A government safety study reveals just who is behind the wheel of the big-rigs and commercial buses that pass dangerously close to you on the road.
And the answer will have you driving as far away from them as you can.
The 30-page General Accounting Office study, that will be released later this week, shows that there are more than a half-million commercial tractor-trailer and bus drivers with commercial licenses who are eligible for full disability benefits, yet are still driving 40-ton vehicles.
The lapse in security in the commercial driver’s license area has led to hundreds of accidents, deaths and injuries when drivers passed out, have heart attacks, or seizures.
According to the Transportation Department, 5,300 people died in crashes with commercial trucks or busses in 2006, and another 126,000 were injured.
The study finds even among healthy drivers, falling asleep, having a seizure or heart attack causes many of these crashes.
How do ill big-rig and bus drivers get a license? Sometimes they “doctor shop” to find a doctor who will either overlook their pre-existing health problems, or they seek out a second doctor after the first one has failed them.
The federal agency in charge of truckers, the Federal Motor Carrier Safety Administration, was charged with completing eight safety recommendations in 2001. It hasn’t completed even one, and it’s unlikely that will be done before President Bush leaves office.
More closely monitoring and restricting doctor shopping was among the recommendations. Another would set minimum health standards before a license to drive could be issued.
“We have a major public safety problem, and we haven’t corrected it,” Gerald Donaldson, senior research director at Advocates for Highway and Auto Safety. He told the AP that “You have an agency that is favorably disposed to maintaining the integrity of the industry’s economic situation.”
The Associated Press, which is releasing portions of the study, found that violations of the federal medical rules occurred in every state in 2006.
A select group of states issued sanctions to drivers when they failed to carry a valid medical certificate. These 12 states had half of the violations.
Among the violations:
- A Florida bus driver who used three daily inhalers to fight his lung disease. He told investigators that he “occasionally blacks out and forgets things.” And that he “gets winded” when he walks to his mailbox. He had no medical certificate, but does have a commercial driver’s license until 2010.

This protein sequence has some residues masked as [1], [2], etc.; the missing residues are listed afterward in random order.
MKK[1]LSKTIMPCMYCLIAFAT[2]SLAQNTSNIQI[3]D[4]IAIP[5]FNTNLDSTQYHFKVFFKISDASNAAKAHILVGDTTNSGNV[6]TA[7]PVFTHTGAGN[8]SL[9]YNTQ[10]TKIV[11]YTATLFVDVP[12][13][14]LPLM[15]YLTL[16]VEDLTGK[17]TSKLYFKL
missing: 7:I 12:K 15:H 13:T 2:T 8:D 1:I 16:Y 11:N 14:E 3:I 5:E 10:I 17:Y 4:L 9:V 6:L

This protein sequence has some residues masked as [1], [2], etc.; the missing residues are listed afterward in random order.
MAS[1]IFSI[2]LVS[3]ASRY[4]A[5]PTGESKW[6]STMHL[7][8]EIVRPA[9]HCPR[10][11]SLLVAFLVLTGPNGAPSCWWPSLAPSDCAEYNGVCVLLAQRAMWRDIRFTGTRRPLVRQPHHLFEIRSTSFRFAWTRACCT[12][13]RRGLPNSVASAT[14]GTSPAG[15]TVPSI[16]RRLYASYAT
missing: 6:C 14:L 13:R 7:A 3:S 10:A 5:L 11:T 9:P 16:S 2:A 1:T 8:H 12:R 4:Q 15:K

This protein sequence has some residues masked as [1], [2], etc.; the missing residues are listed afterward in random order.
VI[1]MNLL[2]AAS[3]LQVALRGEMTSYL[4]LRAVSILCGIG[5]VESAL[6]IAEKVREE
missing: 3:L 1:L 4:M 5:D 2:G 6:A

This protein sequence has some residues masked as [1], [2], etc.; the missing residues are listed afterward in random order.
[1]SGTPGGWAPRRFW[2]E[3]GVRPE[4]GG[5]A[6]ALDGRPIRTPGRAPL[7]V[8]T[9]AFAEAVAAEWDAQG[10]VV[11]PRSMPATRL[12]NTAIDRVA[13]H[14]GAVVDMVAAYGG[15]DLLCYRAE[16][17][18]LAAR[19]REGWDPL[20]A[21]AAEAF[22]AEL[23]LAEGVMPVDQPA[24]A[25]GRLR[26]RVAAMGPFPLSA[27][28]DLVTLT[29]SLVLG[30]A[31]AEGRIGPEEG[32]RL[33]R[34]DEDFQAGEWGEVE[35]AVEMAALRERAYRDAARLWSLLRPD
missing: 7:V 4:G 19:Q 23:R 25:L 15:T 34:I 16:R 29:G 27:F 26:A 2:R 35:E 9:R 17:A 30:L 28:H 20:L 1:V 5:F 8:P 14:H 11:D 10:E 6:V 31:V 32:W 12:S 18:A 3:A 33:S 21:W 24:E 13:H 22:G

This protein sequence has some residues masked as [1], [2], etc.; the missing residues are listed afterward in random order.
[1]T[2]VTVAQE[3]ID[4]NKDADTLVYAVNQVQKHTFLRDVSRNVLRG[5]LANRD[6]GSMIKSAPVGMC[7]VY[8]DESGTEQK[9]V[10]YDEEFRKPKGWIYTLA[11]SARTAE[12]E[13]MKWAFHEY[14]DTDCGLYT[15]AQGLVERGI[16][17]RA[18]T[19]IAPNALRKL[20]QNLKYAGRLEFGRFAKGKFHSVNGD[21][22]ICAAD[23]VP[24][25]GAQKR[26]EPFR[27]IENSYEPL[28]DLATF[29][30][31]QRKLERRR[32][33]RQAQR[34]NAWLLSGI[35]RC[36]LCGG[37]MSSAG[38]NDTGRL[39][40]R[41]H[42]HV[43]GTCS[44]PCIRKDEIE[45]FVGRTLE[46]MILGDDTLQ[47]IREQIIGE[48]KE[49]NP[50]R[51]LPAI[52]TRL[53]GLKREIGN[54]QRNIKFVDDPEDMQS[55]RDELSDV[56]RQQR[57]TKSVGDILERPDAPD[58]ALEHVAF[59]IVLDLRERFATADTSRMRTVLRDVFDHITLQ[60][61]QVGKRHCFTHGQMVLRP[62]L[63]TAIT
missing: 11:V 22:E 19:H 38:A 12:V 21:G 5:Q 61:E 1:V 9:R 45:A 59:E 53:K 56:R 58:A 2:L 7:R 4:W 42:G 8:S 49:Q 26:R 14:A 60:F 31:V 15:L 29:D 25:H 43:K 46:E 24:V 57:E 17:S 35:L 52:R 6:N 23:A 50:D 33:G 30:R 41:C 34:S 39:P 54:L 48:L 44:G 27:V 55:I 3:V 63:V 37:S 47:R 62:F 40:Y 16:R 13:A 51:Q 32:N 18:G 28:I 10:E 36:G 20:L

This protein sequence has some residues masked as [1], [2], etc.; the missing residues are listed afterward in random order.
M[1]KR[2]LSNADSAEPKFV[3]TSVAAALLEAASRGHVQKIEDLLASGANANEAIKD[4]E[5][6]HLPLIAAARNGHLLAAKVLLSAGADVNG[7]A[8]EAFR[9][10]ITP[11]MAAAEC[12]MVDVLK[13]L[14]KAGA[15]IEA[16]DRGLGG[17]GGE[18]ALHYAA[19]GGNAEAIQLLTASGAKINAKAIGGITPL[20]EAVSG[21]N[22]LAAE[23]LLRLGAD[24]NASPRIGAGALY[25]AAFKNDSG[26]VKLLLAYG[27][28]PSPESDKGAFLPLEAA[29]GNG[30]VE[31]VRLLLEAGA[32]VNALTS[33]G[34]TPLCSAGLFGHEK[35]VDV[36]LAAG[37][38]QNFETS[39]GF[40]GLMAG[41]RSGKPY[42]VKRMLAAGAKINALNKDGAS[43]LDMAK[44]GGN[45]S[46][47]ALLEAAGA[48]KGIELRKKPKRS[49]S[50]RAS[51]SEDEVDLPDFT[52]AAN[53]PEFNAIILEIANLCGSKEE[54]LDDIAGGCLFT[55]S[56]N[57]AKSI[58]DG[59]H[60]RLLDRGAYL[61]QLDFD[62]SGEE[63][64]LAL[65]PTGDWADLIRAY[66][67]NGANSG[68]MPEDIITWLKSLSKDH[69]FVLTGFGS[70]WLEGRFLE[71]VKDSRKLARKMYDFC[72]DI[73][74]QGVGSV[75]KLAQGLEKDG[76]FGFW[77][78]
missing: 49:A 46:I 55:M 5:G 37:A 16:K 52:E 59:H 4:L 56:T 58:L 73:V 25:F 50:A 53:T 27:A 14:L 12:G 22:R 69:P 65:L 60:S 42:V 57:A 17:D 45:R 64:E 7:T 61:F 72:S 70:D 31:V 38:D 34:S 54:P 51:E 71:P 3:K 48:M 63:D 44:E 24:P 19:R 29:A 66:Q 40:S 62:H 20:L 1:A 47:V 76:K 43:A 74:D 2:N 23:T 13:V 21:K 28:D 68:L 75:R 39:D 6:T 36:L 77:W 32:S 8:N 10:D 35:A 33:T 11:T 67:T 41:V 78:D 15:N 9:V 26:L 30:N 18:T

Often the medical condition is discovered after the fact.
- A Kansas truck driver crossed a median and struck a SUV carrying a mother and her 10-month-old son. Both were killed. The driver pleaded guilty to two counts of vehicular homicide. He said he knew he suffered from sleep apnea but went shopping for a second doctor, without disclosing the medical condition, to receive the medical certification he needed to drive.
- When 61-year-old George Albright smashed his 70,000 lb. tractor-trailer into a group of stopped cars on I-70 near Columbia, Missouri in 2006, it was discovered he had a diabetic episode. A car of four women was killed. Albright’s employer paid $18 million in settlement to the families.
Albright, who was not injured, was acquitted this month of four counts of second-degree involuntary manslaughter.
- In 2002, the driver of a 15-passenger “Tippy Toes” day-car bus crashed into a bridge near Memphis, Tennessee, killing the driver and four of the six kids onboard. Investigators report that the children said they frequently had to wake up the driver who would fall asleep. The NTSB says he was obese and a marijuana user.
- Nine years ago, a 55-passenger bus rolled off the Interstate near New Orleans killing 22 passengers onboard. The driver had a valid driver’s license and medical certificate even though he suffered life-threatening kidney and heart conditions. The driver had been treated at least 20 times in the two years before the crash. Three months after the accident, he died of an apparent heart illness.
On Thursday, an oversight hearing by the House Transportation and Infrastructure Committee, headed by Rep. James Oberstar, D-MN, will consider creating a clearinghouse for drug test results so that employers can more easily check the health of drivers.
Oberstar has asked the General Accounting Office (GAO) to investigate the extent of unhealthy truck drivers.
A General Accounting Office study finds among the more than a half-million drivers eligible for full disability benefits, more than 1,000 had vision, hearing or seizure disorders, which generally preclude someone from obtaining a commercial driving license. #